• schema:Type: This method must return the exact scala type of the objects returned by fromTriple, such as typeOf[Tuple2[String,Double]]. Hence, layouts are expected to only yield instances of one specific type.

    See the available layouts for details.

Usage examples and further information can be found in the README file of the SANSA Inference GitHub repository.

 

SANSA ML – Machine Learning for SANSA


 SANSA-ML is the Machine Learning (ML) library for SANSA. With ML we aim to provide scalable ML algorithms, an intuitive API, and tools that help minimize glue code in end-to-end ML systems.

ML currently supports the following algorithms:

Supervised Learning

  • Classification
    • Distributed SPARQL Query Tree Learning
    • Decision Tree Learning
  • Regression
    • Decision Tree Learning

Unsupervised Learning

  • Clustering
    • RDF Modularity Clustering
    • BorderFlow Clustering
    • Power Iteration Clustering
    • Link-based Silvia Clustering
  • Frequent Pattern Mining
    • Association Rule Learning
  • Relational Learning for Knowledge Graphs
    • Translation Embedding (TransE)
    • DistMult (Bilinear-Diag)

Machine Learning

SANSA contains the implementation of a partitioning algorithm for RDF graphs given as NTriples. The algorithm uses the structure of the underlying undirected graph to partition the nodes into different clusters. SANSA’s clustering procedure follows a standard algorithm for partitioning undirected graphs aimed to maximize a modularity function, which was first introduced by Newman.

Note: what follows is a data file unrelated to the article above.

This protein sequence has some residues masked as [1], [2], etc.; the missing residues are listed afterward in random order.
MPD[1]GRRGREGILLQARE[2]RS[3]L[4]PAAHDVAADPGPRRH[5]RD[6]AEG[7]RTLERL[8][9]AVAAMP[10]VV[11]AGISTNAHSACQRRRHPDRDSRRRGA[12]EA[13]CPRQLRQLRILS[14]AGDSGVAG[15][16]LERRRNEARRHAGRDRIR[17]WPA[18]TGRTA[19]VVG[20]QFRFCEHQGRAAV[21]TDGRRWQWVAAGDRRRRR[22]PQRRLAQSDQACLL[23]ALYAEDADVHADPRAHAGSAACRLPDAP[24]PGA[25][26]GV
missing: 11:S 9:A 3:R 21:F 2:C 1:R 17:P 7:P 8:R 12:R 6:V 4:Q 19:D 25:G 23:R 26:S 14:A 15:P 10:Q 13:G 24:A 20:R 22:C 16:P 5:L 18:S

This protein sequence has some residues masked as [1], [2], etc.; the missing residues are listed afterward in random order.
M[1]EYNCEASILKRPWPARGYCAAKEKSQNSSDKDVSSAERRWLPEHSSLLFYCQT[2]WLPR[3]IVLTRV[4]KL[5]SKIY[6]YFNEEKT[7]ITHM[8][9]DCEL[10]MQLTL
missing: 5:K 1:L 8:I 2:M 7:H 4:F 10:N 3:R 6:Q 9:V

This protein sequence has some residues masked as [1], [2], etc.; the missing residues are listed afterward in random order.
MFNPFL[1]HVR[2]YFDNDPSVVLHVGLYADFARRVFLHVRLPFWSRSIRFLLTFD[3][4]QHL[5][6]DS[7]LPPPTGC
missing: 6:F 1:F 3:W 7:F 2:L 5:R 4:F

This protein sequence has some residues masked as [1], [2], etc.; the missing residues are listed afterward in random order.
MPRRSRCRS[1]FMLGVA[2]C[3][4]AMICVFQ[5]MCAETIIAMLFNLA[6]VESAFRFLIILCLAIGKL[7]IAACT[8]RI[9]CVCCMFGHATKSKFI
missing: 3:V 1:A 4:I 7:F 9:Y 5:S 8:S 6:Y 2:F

You will need your RDF graph in the form of a text file, with each line containing exactly one triple of the graph. Then you specify the number of iterations and supply a file path where you want your resulting clusters to be saved to.

Rule mining for knowledge bases is used to look for new facts, or such rules can be used to identify errors in the knowledge bases. These rules can be used for reasoning, and the rules that define regularities in the data can be used to understand the data better.

SANSA uses AMIE+ algorithm to mine association rules or correlations in the RDF dataset. These rules have the form r(x,y) <= B1 & B2 & ... Bn while r(x,y) is the head and B the body, a conjunction of atoms of the rule. The process starts with rules with only one atom, which are then refined to add more atoms with fresh or previously used variables. The rules is accepted as output rule, if its support is above a support threshold.

  • Within spark, the support of a rule is calculated using DataFrames. For the rules with two atoms, the predicates of head and body are filtered against a dataframe, which contains all the instantiated atoms with a particular predicate. Different dataframes are then joined and only the rows with correct variables are kept. For greater sizes, new atoms are joined with the previous dataframes (previously refined rules), which are stored in the parquet format with rules as name for corresponding folders.


    Full example code: https://github.com/SANSA-Stack/SANSA-Examples/blob/master/sansa-examples-spark/src/main/scala/net/sansa_stack/examples/spark/ml/mining/MineRules.scala

Currently there are two Knowledge Graph Embedding (KGE) models are implemented: TransE [1] and DistMult (Bilinear-Diag) [2].
The following code snippets show you how you can load your dataset and apply cross validation techniques supported on SANSA KGE.


[1] Bordes et. al., Translating Embeddings for Modeling Multi-relational Data

[2] Yang et. al., Embedding Entities and Relations for Leaning and Inference in Knowledge Graphs

Usage examples and further information can be found in the README file of the SANSA Inference GitHub repository.

Back to top